A serious blow to Canadian audiophiles, must read


I love the third paragraph. Sorry to see that the Canadian court's decision has destroyed the patriotism of our north of the border friends. Hopefully the Candian audio industry can weather this setback!
12-24-03: Hdm
1) Pot is a stimulant, alcohol is a depressant
2) While I wouldn't choose to get in a vehicle operated by, or be operated on by a surgeon who was under the influence of either, if I was forced to, I'd take my chances with the one under the influence of THC every time
3) I don't know how old you are Lugnut, but I'd agree with Swampwalker that current pot is much more potent than the stuff from 20-30 years ago-simply a matter of improving technology and agriculture

I have to tackle all three of these arguments. First, pot is usually classified as a "hallucinogen" neither stimulant or depressant though it can have effects similar to either in different users at different times.

Second, the only big study on pot and driving was done last year in Brittain and showed pot smokers were safer drivers than those on alcohol or the controls who took neither.

And about quality, the best pot today is as strong as the best pot in the 1970s. Trust me, I was there. The quality of pot today is uniformly good. It's hard to find "bad" pot today. In the 70s, you really had to search to find good pot. But when you did, an ounce or more could be had for $10.

In the 70s there were no multi-billion buck drug lords or prison lords. Now we have both. And guess who pays?

One reason there is no legal pot is because it is so easy to grow that there is almost no commercial potential. There would be nothing to tax because most smokers would either grow their own or their friends would grow for them. The tobacco companies wouldn't be able to cash in because there would be only a small market and that would likely remain a "black" market. That's why those companies support The Partnership for a Drug Free America and the dubius D.A.R.E. program.

Sorry that my references aren't from Rolling Stone, Mother Jones or cannabisnews.com. Where are your references?

Canada does not subsidize speaker R&D. I don't know if they still do but the NRC at one time did allow speaker manufacturers the use of it's anechoic chamber. The larger companies have now built their own. The government may have tax benefits available to speaker manufacturers the same as they would for other businesses but that would be the same as I imagine it would in the States. Tell me though, are you all still subsidizing your farmers?

As to the other thing, to each his/her own. If you aren't harming anyone (not using & driving), if your kids are fed and well looked after, if your bills are paid on time, then do whatever it is that floats your boat. There is enough misery in the world today. We don't want to be incarcerating people for doing something that is less harmful than gettin caught. AIDS is far more deadly than pot or alcohol and if you are going to jail then you've got an excellent chance of getting that. Best to leave the soap where it falls. If you don't want to smoke pipeweed then don't. No one will force you. I just can't afford the government machinery that keeps it illegal. Any social programs we would have in lieu of the anti-pot establishment would be far cheaper and certainly more effective. Sooner or later some country will get it right. Oh yes, the Netherlands. I don't believe their pot use is much higher than it is in North America.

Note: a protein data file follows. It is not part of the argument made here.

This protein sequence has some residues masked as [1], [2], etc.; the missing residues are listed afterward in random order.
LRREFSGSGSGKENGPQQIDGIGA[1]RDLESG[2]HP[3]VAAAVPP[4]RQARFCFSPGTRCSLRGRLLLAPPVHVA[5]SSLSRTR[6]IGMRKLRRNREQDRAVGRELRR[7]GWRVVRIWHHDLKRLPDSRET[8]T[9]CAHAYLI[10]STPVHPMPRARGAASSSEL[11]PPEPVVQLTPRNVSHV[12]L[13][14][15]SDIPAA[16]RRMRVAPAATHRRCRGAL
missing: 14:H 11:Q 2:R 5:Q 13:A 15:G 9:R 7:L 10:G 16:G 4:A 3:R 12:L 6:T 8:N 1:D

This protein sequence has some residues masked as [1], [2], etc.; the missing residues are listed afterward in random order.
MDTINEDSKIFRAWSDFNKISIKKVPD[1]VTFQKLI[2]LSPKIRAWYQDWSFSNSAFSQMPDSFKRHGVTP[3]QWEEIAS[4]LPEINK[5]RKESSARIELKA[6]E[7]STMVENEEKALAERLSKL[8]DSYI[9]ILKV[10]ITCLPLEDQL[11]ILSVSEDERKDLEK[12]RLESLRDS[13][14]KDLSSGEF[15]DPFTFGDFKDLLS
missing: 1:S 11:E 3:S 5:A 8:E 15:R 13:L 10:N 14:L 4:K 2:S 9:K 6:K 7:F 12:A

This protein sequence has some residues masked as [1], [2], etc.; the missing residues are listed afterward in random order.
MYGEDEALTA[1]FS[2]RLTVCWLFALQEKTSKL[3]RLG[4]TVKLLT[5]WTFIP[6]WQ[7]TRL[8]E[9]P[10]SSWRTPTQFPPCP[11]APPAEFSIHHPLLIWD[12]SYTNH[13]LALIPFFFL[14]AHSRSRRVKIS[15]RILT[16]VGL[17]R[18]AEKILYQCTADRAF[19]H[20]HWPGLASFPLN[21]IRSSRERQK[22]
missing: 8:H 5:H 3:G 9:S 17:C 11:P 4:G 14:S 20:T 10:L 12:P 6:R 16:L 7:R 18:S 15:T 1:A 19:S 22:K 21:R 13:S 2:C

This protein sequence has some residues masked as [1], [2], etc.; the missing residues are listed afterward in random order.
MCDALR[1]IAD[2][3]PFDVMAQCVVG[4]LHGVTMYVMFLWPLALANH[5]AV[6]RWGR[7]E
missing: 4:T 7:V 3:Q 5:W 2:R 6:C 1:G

Perhaps I was not clear enough in my statement above, so here goes.

Pot is indeed a stimulant; it is somewhat unique in that it is also a depressant. Your point about how it affects different users is well taken, though. As to its classification as a hallucigen, my thought on that is that it is a little off base. Your point on the driving study illustrates that perfectly and gets to what I was trying to say-we are more in agreement than disagreement here. Would you rather get in a car with a pot smoker or an LSD (a true hallucigen) user?

As to your point on concentration of THC, your analogy of good and bad may be correct, but there was a lot of "bad" pot in the 70's. I was there too. I think we're splitting hairs on this one if we agree that there is uniformly better (or worse depending on which side of the argument you're on) pot out there. And there is no doubt in my mind that growers in the past 20-30 years have worked on improving the product-hence the consistent availability of "better" pot.

As to legalization-taxation, the Netherlands is clearly reaping some economic reward with its system. And although I've never been there, I found it interesting when an acquaintance told me of the strong popularity and esteem in which Canadian marijuana is held in the Netherlands. So there are obviously differences based on growing techniques, breeding, etc. My feeling is that's not much different than the respect that certain single malt scotches deserve, but that's a matter open to debate I suppose.

Sadly,the United States is still subsidizing farmers. The worst instance is tobacco. Before the US election two and a half years ago,welfare payments to farmers were increased by 87 billion dollars.

This is a gross oversimplification but democrats tend to give welfare payments to people;republicans give welfare payments to corporations. The recent energy bill was so shamefull that even the republicans were embarrased by it.

I'm not a biologist but it seems to me that the carcinogins in smoke can be avoided by extracting the thc from cannabis and absorbing it through the digestive tract.